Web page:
Thursday 24th of January 2019 09:05:45 PM
James Watt (1736-1819) was a Scottish inventor and mechanical engineer, born in Greenock. He designed the first economical steam engine in 1769 and patented an improved version which had a separate condenser to reduce the consumption of fuel and steam. He came up with the idea of the condenser while walking on Glasgow Green one Sunday in 1765. The unit of electrical power was named in his honour in 1882. Watt and his sculptor Chantrey were close friends and this statue, one of several in Glasgow, was said to be a great likeness to Watt.

Thursday 24th of January 2019 09:04:07 PM
Glasgow-born Thomas Graham (1805-1869) was a brilliant experimental chemist, who pioneered laboratory-based chemical education at Glasgow University. His studies on the diffusions of gases resulted in 'Graham's Law and his discovery of dialysis is still used in many medical facilities today. Graham founded the Chemical Society of London in 1841 and was the last person to hold the position of Master of the Mint.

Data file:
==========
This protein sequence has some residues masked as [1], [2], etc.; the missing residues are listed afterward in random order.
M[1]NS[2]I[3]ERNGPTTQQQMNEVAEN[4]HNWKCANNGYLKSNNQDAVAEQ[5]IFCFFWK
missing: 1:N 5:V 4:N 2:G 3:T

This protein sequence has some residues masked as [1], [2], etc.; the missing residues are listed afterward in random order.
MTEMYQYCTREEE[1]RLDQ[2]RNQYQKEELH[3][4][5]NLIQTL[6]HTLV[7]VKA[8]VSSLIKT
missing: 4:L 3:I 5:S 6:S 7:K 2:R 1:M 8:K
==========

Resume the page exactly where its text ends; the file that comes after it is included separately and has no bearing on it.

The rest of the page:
Thursday 24th of January 2019 09:02:08 PM
Scotland's national poet, Burns (1759-1796) wrote Auld Lang Syne, My Love Is Like A Red, Red Rose and Ode to a Haggis among many others. In this statue, Burns is shown as a superior Scottish peasant in frock-coat, waistcoat and knee breeches, holding a flower in his hand, and deep in poetic contemplation. In the late 19th century there was a movement to commemorate Burns with a series of statues, beginning with the Burns Monument in Kilmarnock in 1881.

Thursday 24th of January 2019 09:00:31 PM